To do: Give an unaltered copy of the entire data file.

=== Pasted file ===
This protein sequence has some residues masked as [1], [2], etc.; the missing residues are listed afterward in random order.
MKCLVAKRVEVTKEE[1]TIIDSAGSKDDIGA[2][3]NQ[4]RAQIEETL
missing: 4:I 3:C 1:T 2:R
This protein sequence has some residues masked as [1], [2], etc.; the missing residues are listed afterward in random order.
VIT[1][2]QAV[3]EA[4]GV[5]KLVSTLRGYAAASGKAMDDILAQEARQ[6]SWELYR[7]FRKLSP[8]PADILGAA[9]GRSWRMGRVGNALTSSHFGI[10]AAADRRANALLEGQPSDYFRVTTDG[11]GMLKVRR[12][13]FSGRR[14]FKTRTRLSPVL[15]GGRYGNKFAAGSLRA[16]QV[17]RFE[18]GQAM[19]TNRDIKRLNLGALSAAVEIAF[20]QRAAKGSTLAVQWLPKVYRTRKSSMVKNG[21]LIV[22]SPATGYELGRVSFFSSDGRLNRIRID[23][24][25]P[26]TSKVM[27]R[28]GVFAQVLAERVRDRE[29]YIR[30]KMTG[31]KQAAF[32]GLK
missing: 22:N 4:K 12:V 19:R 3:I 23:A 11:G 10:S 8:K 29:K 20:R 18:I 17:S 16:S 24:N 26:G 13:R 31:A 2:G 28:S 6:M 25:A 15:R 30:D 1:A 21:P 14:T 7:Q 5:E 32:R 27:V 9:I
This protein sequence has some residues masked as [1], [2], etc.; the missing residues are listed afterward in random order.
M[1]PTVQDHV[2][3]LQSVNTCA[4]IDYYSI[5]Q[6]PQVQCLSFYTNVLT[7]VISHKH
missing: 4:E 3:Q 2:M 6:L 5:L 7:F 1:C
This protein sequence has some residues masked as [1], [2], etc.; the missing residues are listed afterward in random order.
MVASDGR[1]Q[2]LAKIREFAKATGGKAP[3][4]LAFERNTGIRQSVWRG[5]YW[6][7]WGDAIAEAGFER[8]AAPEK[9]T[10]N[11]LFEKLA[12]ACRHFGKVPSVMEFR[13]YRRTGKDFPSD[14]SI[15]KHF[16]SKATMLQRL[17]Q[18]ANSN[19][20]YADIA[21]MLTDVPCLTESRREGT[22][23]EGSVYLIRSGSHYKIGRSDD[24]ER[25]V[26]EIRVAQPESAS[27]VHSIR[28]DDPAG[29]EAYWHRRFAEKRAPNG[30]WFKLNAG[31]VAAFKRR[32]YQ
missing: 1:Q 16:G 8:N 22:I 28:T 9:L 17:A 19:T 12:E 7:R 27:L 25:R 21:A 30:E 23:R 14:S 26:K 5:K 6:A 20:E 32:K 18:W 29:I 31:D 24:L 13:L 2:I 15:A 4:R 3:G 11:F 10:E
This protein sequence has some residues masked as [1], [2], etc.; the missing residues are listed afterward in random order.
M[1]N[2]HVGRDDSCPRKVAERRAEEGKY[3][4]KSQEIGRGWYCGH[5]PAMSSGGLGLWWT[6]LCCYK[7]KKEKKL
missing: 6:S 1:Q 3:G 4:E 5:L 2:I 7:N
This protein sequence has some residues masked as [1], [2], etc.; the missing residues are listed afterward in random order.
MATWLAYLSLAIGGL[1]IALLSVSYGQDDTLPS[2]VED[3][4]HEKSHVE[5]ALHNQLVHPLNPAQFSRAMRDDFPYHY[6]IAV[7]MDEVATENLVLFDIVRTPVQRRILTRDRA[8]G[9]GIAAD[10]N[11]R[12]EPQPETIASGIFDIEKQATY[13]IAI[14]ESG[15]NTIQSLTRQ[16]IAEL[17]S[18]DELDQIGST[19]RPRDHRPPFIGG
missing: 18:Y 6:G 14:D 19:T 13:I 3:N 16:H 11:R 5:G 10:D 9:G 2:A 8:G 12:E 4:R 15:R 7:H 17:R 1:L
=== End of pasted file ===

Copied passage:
This protein sequence has some residues masked as [1], [2], etc.; the missing residues are listed afterward in random order.
MKCLVAKRVEVTKEE[1]TIIDSAGSKDDIGA[2][3]NQ[4]RAQIEETL
missing: 4:I 3:C 1:T 2:R
This protein sequence has some residues masked as [1], [2], etc.; the missing residues are listed afterward in random order.
VIT[1][2]QAV[3]EA[4]GV[5]KLVSTLRGYAAASGKAMDDILAQEARQ[6]SWELYR[7]FRKLSP[8]PADILGAA[9]GRSWRMGRVGNALTSSHFGI[10]AAADRRANALLEGQPSDYFRVTTDG[11]GMLKVRR[12][13]FSGRR[14]FKTRTRLSPVL[15]GGRYGNKFAAGSLRA[16]QV[17]RFE[18]GQAM[19]TNRDIKRLNLGALSAAVEIAF[20]QRAAKGSTLAVQWLPKVYRTRKSSMVKNG[21]LIV[22]SPATGYELGRVSFFSSDGRLNRIRID[23][24][25]P[26]TSKVM[27]R[28]GVFAQVLAERVRDRE[29]YIR[30]KMTG[31]KQAAF[32]GLK
missing: 22:N 4:K 12:V 19:R 3:I 23:A 11:G 10:S 8:K 29:K 20:R 18:I 17:S 16:S 24:N 26:G 13:R 31:A 2:G 28:S 6:M 25:A 15:R 30:D 1:A 21:P 14:T 7:Q 5:E 32:R 27:V 9:I
This protein sequence has some residues masked as [1], [2], etc.; the missing residues are listed afterward in random order.
M[1]PTVQDHV[2][3]LQSVNTCA[4]IDYYSI[5]Q[6]PQVQCLSFYTNVLT[7]VISHKH
missing: 4:E 3:Q 2:M 6:L 5:L 7:F 1:C
This protein sequence has some residues masked as [1], [2], etc.; the missing residues are listed afterward in random order.
MVASDGR[1]Q[2]LAKIREFAKATGGKAP[3][4]LAFERNTGIRQSVWRG[5]YW[6][7]WGDAIAEAGFER[8]AAPEK[9]T[10]N[11]LFEKLA[12]ACRHFGKVPSVMEFR[13]YRRTGKDFPSD[14]SI[15]KHF[16]SKATMLQRL[17]Q[18]ANSN[19][20]YADIA[21]MLTDVPCLTESRREGT[22][23]EGSVYLIRSGSHYKIGRSDD[24]ER[25]V[26]EIRVAQPESAS[27]VHSIR[28]DDPAG[29]EAYWHRRFAEKRAPNG[30]WFKLNAG[31]VAAFKRR[32]YQ
missing: 1:Q 16:G 8:N 22:I 28:T 9:L 17:A 19:T 12:E 7:R 27:L 25:R 21:A 30:E 23:R 14:S 26:K 5:K 6:A 20:E 32:K 18:W 29:I 31:D 24:L 13:L 2:I 15:A 4:R 3:G 11:F 10:E
This protein sequence has some residues masked as [1], [2], etc.; the missing residues are listed afterward in random order.
M[1]N[2]HVGRDDSCPRKVAERRAEEGKY[3][4]KSQEIGRGWYCGH[5]PAMSSGGLGLWWT[6]LCCYK[7]KKEKKL
missing: 6:S 1:Q 3:G 4:E 5:L 2:I 7:N
This protein sequence has some residues masked as [1], [2], etc.; the missing residues are listed afterward in random order.
MATWLAYLSLAIGGL[1]IALLSVSYGQDDTLPS[2]VED[3][4]HEKSHVE[5]ALHNQLVHPLNPAQFSRAMRDDFPYHY[6]IAV[7]MDEVATENLVLFDIVRTPVQRRILTRDRA[8]G[9]GIAAD[10]N[11]R[12]EPQPETIASGIFDIEKQATY[13]IAI[14]ESG[15]NTIQSLTRQ[16]IAEL[17]S[18]DELDQIGST[19]RPRDHRPPFIGG
missing: 18:Y 6:G 14:D 19:T 13:I 3:N 16:H 11:R 5:G 10:D 9:G 2:A 8:G 12:E 4:R 15:R 7:H 17:R 1:L